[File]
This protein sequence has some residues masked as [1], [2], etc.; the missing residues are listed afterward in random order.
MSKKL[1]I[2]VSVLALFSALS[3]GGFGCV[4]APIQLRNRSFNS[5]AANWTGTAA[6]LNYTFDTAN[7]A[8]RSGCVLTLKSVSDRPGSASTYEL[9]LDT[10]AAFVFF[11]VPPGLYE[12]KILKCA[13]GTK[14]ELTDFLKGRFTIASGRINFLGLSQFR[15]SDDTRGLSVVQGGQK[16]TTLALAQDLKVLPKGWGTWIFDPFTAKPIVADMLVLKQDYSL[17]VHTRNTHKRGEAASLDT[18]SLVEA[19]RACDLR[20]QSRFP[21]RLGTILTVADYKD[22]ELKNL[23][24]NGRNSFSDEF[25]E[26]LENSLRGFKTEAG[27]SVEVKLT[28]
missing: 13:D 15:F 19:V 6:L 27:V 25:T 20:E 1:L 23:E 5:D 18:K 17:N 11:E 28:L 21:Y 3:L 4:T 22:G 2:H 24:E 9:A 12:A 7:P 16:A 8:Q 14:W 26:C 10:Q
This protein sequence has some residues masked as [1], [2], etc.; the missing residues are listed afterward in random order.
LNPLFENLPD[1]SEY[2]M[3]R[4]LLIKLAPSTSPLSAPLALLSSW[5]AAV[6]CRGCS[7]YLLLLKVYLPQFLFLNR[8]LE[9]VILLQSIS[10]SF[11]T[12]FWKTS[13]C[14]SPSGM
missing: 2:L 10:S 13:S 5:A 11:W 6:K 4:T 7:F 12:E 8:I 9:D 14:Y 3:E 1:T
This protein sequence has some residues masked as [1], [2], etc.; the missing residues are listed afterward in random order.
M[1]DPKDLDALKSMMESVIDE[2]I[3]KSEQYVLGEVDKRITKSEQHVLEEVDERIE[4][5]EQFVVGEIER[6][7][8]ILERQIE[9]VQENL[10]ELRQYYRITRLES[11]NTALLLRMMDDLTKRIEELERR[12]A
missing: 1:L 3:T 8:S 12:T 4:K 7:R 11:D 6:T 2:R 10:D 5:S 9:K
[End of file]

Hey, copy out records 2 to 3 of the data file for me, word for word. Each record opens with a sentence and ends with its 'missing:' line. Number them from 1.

This protein sequence has some residues masked as [1], [2], etc.; the missing residues are listed afterward in random order.
LNPLFENLPD[1]SEY[2]M[3]R[4]LLIKLAPSTSPLSAPLALLSSW[5]AAV[6]CRGCS[7]YLLLLKVYLPQFLFLNR[8]LE[9]VILLQSIS[10]SF[11]T[12]FWKTS[13]C[14]SPSGM
missing: 2:L 10:S 13:S 5:A 11:W 6:K 4:T 7:F 12:E 8:I 9:D 14:Y 3:E 1:T
This protein sequence has some residues masked as [1], [2], etc.; the missing residues are listed afterward in random order.
M[1]DPKDLDALKSMMESVIDE[2]I[3]KSEQYVLGEVDKRITKSEQHVLEEVDERIE[4][5]EQFVVGEIER[6][7][8]ILERQIE[9]VQENL[10]ELRQYYRITRLES[11]NTALLLRMMDDLTKRIEELERR[12]A
missing: 1:L 3:T 8:S 12:T 4:K 7:R 11:D 6:T 2:R 10:D 5:S 9:K